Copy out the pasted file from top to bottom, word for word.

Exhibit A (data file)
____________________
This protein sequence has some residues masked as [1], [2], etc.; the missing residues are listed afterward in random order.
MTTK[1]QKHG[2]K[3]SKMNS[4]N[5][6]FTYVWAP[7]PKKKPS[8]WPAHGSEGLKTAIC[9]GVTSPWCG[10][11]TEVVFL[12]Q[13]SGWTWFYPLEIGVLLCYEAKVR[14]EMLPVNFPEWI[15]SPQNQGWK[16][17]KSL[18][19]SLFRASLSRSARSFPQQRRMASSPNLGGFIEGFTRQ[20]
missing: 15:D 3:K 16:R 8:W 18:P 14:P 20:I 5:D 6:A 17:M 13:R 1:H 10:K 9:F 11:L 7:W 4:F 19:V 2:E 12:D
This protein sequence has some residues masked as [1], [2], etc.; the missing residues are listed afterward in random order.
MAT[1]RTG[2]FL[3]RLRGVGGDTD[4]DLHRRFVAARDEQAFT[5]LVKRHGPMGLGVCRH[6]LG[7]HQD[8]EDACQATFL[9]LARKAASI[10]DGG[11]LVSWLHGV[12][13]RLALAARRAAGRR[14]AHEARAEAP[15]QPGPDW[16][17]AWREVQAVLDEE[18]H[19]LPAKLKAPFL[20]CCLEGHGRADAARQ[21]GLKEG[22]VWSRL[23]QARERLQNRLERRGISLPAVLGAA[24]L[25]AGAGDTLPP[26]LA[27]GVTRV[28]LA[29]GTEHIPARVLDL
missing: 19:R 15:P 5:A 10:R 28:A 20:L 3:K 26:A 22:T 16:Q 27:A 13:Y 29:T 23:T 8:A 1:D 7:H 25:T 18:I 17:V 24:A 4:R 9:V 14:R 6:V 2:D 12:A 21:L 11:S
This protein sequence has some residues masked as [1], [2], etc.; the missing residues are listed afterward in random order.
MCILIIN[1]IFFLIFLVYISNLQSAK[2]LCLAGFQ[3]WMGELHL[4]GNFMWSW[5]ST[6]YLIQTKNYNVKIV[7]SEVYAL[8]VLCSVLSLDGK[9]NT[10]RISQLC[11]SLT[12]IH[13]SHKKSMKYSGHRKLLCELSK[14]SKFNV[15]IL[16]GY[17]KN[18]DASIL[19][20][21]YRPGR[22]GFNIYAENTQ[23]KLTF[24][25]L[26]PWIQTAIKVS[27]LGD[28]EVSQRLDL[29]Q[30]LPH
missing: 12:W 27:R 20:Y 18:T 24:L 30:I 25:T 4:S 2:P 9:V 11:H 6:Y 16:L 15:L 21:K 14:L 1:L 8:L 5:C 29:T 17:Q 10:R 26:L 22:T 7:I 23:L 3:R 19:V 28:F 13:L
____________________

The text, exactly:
This protein sequence has some residues masked as [1], [2], etc.; the missing residues are listed afterward in random order.
MTTK[1]QKHG[2]K[3]SKMNS[4]N[5][6]FTYVWAP[7]PKKKPS[8]WPAHGSEGLKTAIC[9]GVTSPWCG[10][11]TEVVFL[12]Q[13]SGWTWFYPLEIGVLLCYEAKVR[14]EMLPVNFPEWI[15]SPQNQGWK[16][17]KSL[18][19]SLFRASLSRSARSFPQQRRMASSPNLGGFIEGFTRQ[20]
missing: 15:D 3:K 16:R 8:W 18:P 14:P 20:I 5:D 6:A 17:M 13:R 1:H 10:K 9:F 11:L 7:W 4:F 19:V 2:E 12:D
This protein sequence has some residues masked as [1], [2], etc.; the missing residues are listed afterward in random order.
MAT[1]RTG[2]FL[3]RLRGVGGDTD[4]DLHRRFVAARDEQAFT[5]LVKRHGPMGLGVCRH[6]LG[7]HQD[8]EDACQATFL[9]LARKAASI[10]DGG[11]LVSWLHGV[12][13]RLALAARRAAGRR[14]AHEARAEAP[15]QPGPDW[16][17]AWREVQAVLDEE[18]H[19]LPAKLKAPFL[20]CCLEGHGRADAARQ[21]GLKEG[22]VWSRL[23]QARERLQNRLERRGISLPAVLGAA[24]L[25]AGAGDTLPP[26]LA[27]GVTRV[28]LA[29]GTEHIPARVLDL
missing: 19:R 15:P 5:A 10:R 28:A 20:L 3:K 26:A 22:T 16:Q 27:A 13:Y 29:T 23:T 8:A 1:D 7:H 25:T 18:I 17:V 24:A 4:R 9:V 14:R 6:V 2:D 12:A 21:L 11:S
This protein sequence has some residues masked as [1], [2], etc.; the missing residues are listed afterward in random order.
MCILIIN[1]IFFLIFLVYISNLQSAK[2]LCLAGFQ[3]WMGELHL[4]GNFMWSW[5]ST[6]YLIQTKNYNVKIV[7]SEVYAL[8]VLCSVLSLDGK[9]NT[10]RISQLC[11]SLT[12]IH[13]SHKKSMKYSGHRKLLCELSK[14]SKFNV[15]IL[16]GY[17]KN[18]DASIL[19][20][21]YRPGR[22]GFNIYAENTQ[23]KLTF[24][25]L[26]PWIQTAIKVS[27]LGD[28]EVSQRLDL[29]Q[30]LPH
missing: 12:W 27:R 20:Y 18:T 24:L 30:I 25:T 4:S 2:P 9:V 11:H 6:Y 16:L 15:L 21:K 14:L 1:L 8:L 5:C 29:T 17:Q 10:R 26:L 22:T 7:I 23:L 3:R 19:V 28:F 13:L